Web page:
Last chance: The Turbo Taxi 24 Hours of LeMons car is junkyard-bound

The 24 Hours of LeMons is, ostensibly, a racing series for cars whose running gear costs $500, but sometimes car builders get carried away and blow by that dollar figure. Usually, those builders end up swimming in penalty laps, but the right type of insane car builder doesn’t mind that because they ultimately have an incredible, one-of-a-kind racecar.
Such is the case with Olaaf Rossi’s Turbo Taxi, a Ford Crown Victoria whose Modular V8 is fed by a pair of Garrett turbochargers. Rossi posted it for sale—post engine destruction—on the LeMons Forum in November for $5,000 and never got any bites.
Now it’s headed to the junkyard. Make the jump to see the video that explains why that’s an immense shame.

At the Turbo Taxi’s final race at New Jersey Motorsports Park last spring, it passed 107 cars in the race’s opening nine laps before the V8 called it quits. The for sale posting explains in excruciating detail about the build, but here are the most relevant factors:

  • Twin Garrett T3s, at least one of which is mounted inside the car underneath a scatter shield (Hence the amazing blow-off valve noises in the above video). From memory, I believe the setup made north of 350 horsepower.
  • T3650 manual transmission swap from a Ford Mustang (No surprise since Rossi also races a Mustang in NASA’s American Iron class).
  • Custom wiring with a Megasquirt injection setup outputting to 24-inch monitor inside the cabin to serve as the onboard instruments and also to make the car look like a fighter jet inside.

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Naturally, the engine is destroyed and would need replacing with the all-aluminum engine from a 1995 to 1999 Lincoln Mark VIII. The swapped-in engine would need a slight tune, according to the sale posting, but it would be insanely fun thereafter.
Alas, the car is headed to the junkyard after Rossi strips the parts from it.
[Photo: Murilee Martin]

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3 responses to “Last chance: The Turbo Taxi 24 Hours of LeMons car is junkyard-bound”

  1. Kamil_K Avatar

    I was at that race in NJ… I loved that thing. That said, it would have probably ran the whole race with stock engine and trans.

  2. Joe Dunlap Avatar
    Joe Dunlap

    While it is a shame its going to the boneyard, its completely understandable. This is ostensibly a series for $500 vehicles. Why would anyone new coming into the sport pay 5k for a vehicle that, while,yes, fast and fun, is also going to be saddled with enough penalty laps that will probably keep its lap count in negative numbers? Especially one with no engine. Dont misunderstand, I get the appeal of going out and absolutely laying waste to the field several times over in 20 minutes, but its rather counter-intuitive to the spirit of the series. I suspect most anyone attracted to LeMons is going to want to immerse themselves in the intrigue of locating and assembling their own pile of whatever and finding their own way of convincing the court that, "no, it really only did cost us $500, not $5000.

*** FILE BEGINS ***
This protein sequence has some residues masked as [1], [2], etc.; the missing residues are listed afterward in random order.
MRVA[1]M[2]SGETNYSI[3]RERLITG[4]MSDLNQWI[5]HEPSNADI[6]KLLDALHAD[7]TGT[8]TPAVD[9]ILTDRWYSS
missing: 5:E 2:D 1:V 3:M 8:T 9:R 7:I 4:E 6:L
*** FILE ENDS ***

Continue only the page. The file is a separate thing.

1. Eric Rood Avatar
      Eric Rood

      LeMons attracts people with a whole host of different goals; some just want to race for cheap and want a turn-key car. Some want to build cars and not race them at all. Most people fall somewhere in between. In the case of the Turbo Taxi's builders, they just wanted to build something crazy and relatively fast without worrying about which NASA or SCCA or whatever class it would fall into. This is a car that, I believe, ran without penalty laps by its third or fourth race because it wasn't going to win the race even if it ran without mechanical problems because of its extraordinary fuel burn.
      As for the asking price, a new LeMons build—any car—from scratch tends to run at least $3,000 with all of the (budget-exempt) safety equipment; most times it ends up closer to $5,000. Used turn-key LeMons cars usually sell for somewhere in the neighborhood of $2,500, but the unique ones like the Geo Metro Gnome and so forth have sold for $5,000 in the past because they're tested and proven from the second the money changes hands.
      As for the accounting on that, the bill of sale or receipt or whatever usually says "$500 for (car) and $XXXX for safety equipment." It's then up to the BS judges to suss out what they feel the real-world value is and there's some nuance there (an email discussion with the head BS Inspector usually goes farther than LeMons' notorious "bribing"). If it's abundantly clear that you just want to have fun with the car and don't really have intentions of winning by bringing a howitzer to a water-balloon fight, then the judges usually exercise some leniency. See also: Team Sensory Assault's 350-horsepower RX-7.